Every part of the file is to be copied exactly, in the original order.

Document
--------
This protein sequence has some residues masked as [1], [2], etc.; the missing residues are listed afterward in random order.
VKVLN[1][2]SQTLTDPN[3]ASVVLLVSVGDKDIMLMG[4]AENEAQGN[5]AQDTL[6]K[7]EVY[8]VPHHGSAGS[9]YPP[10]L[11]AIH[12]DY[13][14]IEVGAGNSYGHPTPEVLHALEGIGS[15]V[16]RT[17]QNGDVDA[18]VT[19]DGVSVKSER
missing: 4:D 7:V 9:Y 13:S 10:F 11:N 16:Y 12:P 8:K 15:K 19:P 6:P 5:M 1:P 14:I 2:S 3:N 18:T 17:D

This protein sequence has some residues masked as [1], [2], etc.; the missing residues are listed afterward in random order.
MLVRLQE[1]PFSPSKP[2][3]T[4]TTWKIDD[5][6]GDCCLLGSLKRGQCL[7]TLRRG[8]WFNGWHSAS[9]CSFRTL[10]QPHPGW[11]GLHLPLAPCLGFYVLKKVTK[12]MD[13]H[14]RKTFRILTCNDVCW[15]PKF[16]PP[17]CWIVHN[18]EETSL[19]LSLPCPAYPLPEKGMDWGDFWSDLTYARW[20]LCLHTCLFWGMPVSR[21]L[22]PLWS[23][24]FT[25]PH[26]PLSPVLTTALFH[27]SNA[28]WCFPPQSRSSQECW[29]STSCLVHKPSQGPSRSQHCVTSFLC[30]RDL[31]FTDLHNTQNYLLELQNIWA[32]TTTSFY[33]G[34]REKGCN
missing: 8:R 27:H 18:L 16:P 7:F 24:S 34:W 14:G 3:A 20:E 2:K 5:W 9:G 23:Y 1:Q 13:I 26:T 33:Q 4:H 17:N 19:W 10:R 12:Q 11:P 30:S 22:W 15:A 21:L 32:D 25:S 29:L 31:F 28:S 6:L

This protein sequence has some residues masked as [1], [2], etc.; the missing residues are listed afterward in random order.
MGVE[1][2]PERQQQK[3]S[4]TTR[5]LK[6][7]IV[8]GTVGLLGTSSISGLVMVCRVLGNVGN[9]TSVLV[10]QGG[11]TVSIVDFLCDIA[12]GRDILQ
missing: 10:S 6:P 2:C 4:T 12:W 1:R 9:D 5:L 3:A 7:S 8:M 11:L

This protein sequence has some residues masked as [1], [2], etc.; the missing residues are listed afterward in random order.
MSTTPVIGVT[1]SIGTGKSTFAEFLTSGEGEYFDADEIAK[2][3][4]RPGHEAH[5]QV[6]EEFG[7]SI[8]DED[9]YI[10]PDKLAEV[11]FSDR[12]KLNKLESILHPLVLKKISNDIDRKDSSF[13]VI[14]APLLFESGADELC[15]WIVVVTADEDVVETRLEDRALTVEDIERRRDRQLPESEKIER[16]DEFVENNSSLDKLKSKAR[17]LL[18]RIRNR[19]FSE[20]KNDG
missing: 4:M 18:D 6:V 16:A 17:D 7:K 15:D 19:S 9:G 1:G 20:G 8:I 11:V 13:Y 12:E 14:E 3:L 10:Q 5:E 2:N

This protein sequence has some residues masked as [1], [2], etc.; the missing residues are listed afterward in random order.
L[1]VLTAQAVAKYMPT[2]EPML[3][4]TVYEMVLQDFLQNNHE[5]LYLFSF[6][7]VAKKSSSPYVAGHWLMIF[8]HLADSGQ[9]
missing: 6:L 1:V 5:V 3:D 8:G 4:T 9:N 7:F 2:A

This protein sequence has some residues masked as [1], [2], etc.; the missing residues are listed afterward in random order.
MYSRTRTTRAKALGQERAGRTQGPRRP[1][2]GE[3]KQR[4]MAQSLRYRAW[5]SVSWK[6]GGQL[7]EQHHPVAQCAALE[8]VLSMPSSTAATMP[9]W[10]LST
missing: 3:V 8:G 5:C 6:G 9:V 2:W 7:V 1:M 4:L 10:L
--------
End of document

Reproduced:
This protein sequence has some residues masked as [1], [2], etc.; the missing residues are listed afterward in random order.
VKVLN[1][2]SQTLTDPN[3]ASVVLLVSVGDKDIMLMG[4]AENEAQGN[5]AQDTL[6]K[7]EVY[8]VPHHGSAGS[9]YPP[10]L[11]AIH[12]DY[13][14]IEVGAGNSYGHPTPEVLHALEGIGS[15]V[16]RT[17]QNGDVDA[18]VT[19]DGVSVKSER
missing: 4:D 7:V 9:Y 13:S 10:F 11:N 16:Y 12:P 8:K 15:K 19:P 6:P 5:M 1:P 14:I 2:S 3:N 18:T 17:D

This protein sequence has some residues masked as [1], [2], etc.; the missing residues are listed afterward in random order.
MLVRLQE[1]PFSPSKP[2][3]T[4]TTWKIDD[5][6]GDCCLLGSLKRGQCL[7]TLRRG[8]WFNGWHSAS[9]CSFRTL[10]QPHPGW[11]GLHLPLAPCLGFYVLKKVTK[12]MD[13]H[14]RKTFRILTCNDVCW[15]PKF[16]PP[17]CWIVHN[18]EETSL[19]LSLPCPAYPLPEKGMDWGDFWSDLTYARW[20]LCLHTCLFWGMPVSR[21]L[22]PLWS[23][24]FT[25]PH[26]PLSPVLTTALFH[27]SNA[28]WCFPPQSRSSQECW[29]STSCLVHKPSQGPSRSQHCVTSFLC[30]RDL[31]FTDLHNTQNYLLELQNIWA[32]TTTSFY[33]G[34]REKGCN
missing: 8:R 27:H 18:L 16:P 7:F 24:S 34:W 14:G 3:A 20:E 2:K 5:W 9:G 23:Y 1:Q 13:I 26:T 33:Q 4:H 17:N 19:W 10:R 12:Q 11:P 30:S 22:W 15:A 21:L 32:D 25:S 29:L 31:F 28:S 6:L

This protein sequence has some residues masked as [1], [2], etc.; the missing residues are listed afterward in random order.
MGVE[1][2]PERQQQK[3]S[4]TTR[5]LK[6][7]IV[8]GTVGLLGTSSISGLVMVCRVLGNVGN[9]TSVLV[10]QGG[11]TVSIVDFLCDIA[12]GRDILQ
missing: 10:S 6:P 2:C 4:T 12:W 1:R 9:D 5:L 3:A 7:S 8:M 11:L

This protein sequence has some residues masked as [1], [2], etc.; the missing residues are listed afterward in random order.
MSTTPVIGVT[1]SIGTGKSTFAEFLTSGEGEYFDADEIAK[2][3][4]RPGHEAH[5]QV[6]EEFG[7]SI[8]DED[9]YI[10]PDKLAEV[11]FSDR[12]KLNKLESILHPLVLKKISNDIDRKDSSF[13]VI[14]APLLFESGADELC[15]WIVVVTADEDVVETRLEDRALTVEDIERRRDRQLPESEKIER[16]DEFVENNSSLDKLKSKAR[17]LL[18]RIRNR[19]FSE[20]KNDG
missing: 4:M 18:D 6:V 16:A 17:D 7:K 15:D 19:S 9:G 1:G 20:G 8:I 11:V 13:Y 12:E 14:E 3:L 10:Q 5:E 2:N

This protein sequence has some residues masked as [1], [2], etc.; the missing residues are listed afterward in random order.
L[1]VLTAQAVAKYMPT[2]EPML[3][4]TVYEMVLQDFLQNNHE[5]LYLFSF[6][7]VAKKSSSPYVAGHWLMIF[8]HLADSGQ[9]
missing: 6:L 1:V 5:V 3:D 8:G 4:T 9:N 7:F 2:A

This protein sequence has some residues masked as [1], [2], etc.; the missing residues are listed afterward in random order.
MYSRTRTTRAKALGQERAGRTQGPRRP[1][2]GE[3]KQR[4]MAQSLRYRAW[5]SVSWK[6]GGQL[7]EQHHPVAQCAALE[8]VLSMPSSTAATMP[9]W[10]LST
missing: 3:V 8:G 5:C 6:G 9:V 2:W 7:V 1:M 4:L 10:L